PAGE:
Hyperconvergence: More than Just Software-defined Storage

5 minute read
Staircase Convergence

Companies have been designing and building their own server and storage infrastructure since the rise of open systems in the late 1980s. In the early days, the systems were relatively simple by today’s standards. Over the last 10-15 years, the systems have become extremely complex to design, build and manage.

Each system was like designing and building your own car: You had to design the vehicle, pick out the parts, assemble the parts, and then maintain it all. That added a lot of extra time and labor when all you really wanted from the car itself was to get to the office and back home each day.

Converged infrastructure emerged around 2009 and eliminated the design and build process. You could order what you wanted within a model line and, in a month or two, you get a completely assembled and delivered system. Time to value got reduced from months to just weeks.

However, the complexity of monitoring, managing and operating remains the same. Interdependencies throughout all the components restrict the ability to innovate and adjust quickly to market demands. Converged infrastructure filled a real need helping customers get out of the design & build process.

Enter Hyperconvergence:

A completely software-defined architecture. Features are added automatically in the background in the same way the public cloud providers provide new services to be consumed. Hyperconverged is not just a vehicle to get you back and forth, but a platform that can be built upon and enhanced by the manufacturer.

During hurricane Irma, Tesla transmitted a hot patch to all vehicles in Florida to give them a temporary performance enhancement increasing mileage so people could evacuate and reduce the need for a charging cycle. A fully software defined platform like this is how hyperconvergence is changing the game in IT.

What Is Hyperconvergence?

Hyperconvergence is the virtualization of storage combined with CPU, memory and a hypervisor.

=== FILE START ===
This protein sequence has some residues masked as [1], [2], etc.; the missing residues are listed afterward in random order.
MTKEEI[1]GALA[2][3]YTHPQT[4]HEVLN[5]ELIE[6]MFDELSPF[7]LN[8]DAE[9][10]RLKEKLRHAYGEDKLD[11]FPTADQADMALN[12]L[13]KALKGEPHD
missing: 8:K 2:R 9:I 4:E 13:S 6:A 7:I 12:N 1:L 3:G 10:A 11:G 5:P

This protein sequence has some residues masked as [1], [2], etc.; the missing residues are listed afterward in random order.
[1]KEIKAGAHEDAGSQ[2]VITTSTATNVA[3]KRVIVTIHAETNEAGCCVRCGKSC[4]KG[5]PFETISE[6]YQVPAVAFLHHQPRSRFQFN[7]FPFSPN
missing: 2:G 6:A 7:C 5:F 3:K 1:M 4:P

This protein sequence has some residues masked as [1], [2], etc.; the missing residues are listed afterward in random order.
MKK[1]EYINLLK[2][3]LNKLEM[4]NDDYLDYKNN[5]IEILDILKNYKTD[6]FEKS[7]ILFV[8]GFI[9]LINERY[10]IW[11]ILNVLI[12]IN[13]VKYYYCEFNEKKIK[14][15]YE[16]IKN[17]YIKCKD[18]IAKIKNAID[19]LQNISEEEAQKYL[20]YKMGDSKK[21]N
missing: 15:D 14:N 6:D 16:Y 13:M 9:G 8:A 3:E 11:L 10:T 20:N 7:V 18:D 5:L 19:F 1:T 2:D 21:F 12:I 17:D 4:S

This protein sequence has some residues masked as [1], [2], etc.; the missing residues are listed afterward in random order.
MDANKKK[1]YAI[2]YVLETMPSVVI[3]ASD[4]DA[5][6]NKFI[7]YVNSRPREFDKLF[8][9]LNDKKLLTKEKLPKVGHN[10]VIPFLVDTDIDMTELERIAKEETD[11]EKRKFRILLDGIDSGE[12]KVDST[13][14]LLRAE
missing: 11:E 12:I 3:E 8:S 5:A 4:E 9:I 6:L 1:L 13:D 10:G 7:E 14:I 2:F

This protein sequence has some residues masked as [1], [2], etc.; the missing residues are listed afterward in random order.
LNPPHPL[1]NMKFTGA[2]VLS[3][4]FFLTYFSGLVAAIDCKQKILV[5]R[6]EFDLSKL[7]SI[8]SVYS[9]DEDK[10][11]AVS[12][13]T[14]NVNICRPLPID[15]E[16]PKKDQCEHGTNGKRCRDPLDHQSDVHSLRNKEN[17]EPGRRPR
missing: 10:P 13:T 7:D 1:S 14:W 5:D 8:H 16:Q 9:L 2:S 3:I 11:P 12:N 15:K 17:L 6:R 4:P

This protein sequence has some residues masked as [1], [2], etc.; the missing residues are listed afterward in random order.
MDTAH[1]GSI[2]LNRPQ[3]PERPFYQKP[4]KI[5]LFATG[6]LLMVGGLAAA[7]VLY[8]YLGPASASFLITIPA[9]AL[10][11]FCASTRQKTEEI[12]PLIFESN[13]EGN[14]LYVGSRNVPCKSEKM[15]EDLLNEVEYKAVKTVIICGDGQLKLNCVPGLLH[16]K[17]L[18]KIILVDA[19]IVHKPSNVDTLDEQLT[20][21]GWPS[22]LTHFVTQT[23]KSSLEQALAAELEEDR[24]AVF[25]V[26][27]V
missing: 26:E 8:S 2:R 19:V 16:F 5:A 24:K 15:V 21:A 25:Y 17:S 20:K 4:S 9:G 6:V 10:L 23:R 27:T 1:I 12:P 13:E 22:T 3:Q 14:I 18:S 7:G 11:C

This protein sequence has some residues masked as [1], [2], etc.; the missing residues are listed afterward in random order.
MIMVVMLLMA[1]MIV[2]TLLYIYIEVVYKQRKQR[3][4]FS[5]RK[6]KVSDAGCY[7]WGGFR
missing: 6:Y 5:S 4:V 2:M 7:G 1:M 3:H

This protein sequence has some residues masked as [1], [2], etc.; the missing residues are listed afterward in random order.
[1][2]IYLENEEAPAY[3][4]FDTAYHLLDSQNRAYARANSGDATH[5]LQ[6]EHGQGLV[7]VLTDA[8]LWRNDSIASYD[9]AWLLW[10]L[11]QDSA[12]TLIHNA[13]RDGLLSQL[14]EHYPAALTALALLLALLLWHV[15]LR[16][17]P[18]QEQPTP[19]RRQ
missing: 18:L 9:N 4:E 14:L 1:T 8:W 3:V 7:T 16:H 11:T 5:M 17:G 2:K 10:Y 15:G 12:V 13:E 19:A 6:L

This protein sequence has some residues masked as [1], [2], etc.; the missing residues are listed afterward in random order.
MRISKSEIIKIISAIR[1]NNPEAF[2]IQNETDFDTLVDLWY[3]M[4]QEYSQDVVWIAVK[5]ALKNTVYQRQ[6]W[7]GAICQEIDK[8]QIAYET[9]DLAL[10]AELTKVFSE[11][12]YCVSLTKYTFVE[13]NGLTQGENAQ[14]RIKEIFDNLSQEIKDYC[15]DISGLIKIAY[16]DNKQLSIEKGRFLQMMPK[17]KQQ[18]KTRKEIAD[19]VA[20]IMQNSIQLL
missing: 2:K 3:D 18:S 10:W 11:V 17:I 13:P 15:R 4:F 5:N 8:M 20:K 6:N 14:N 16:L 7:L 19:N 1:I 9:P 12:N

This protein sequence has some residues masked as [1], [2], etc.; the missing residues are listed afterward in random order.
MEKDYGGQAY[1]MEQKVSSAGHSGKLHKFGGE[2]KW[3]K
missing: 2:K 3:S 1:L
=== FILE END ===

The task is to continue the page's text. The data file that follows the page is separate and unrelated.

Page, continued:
In 1998, VMware virtualized the server and created the virtual machine. Before VMWare – we ran one OS, on one server, running one workload in the x86 world. Often these machines had sub 10% utilization. Virtualization initially created efficiencies via server consolidation and an overall reduction in equipment. It has provided us the ability to put workloads anywhere.

This level of virtualization had never really happened in the storage space until now. Low cost SSDs that can supply the IOPS of large controller-based arrays have made it cost effective to virtualize storage, thereby eliminating hardware-based controllers, SAN and 3 tier designs.

Software-defined storage, engineered with virtualization and systems hardware provides a public cloud like experience by removing many layers of complexity found in traditional storage architectures.

What Problems Does HCI Solve?

What If I Do Nothing ?

  • Your business will lose its competitive edge if you cannot service the business faster and reduce overhead required to maintain systems that have become increasingly complex to manage

  • Most customers say 70% of their budget is used to “Keep the lights on”

  • That number increases as budgets get reduced

  • You may be forced into a cloud first strategy

The 3 Biggest Barriers to Adoption

Although hyperconvergence offers a number of benefits, many enterprises are cautious of adopting the technology. Here are three barriers that can hold you back from a more agile IT environment: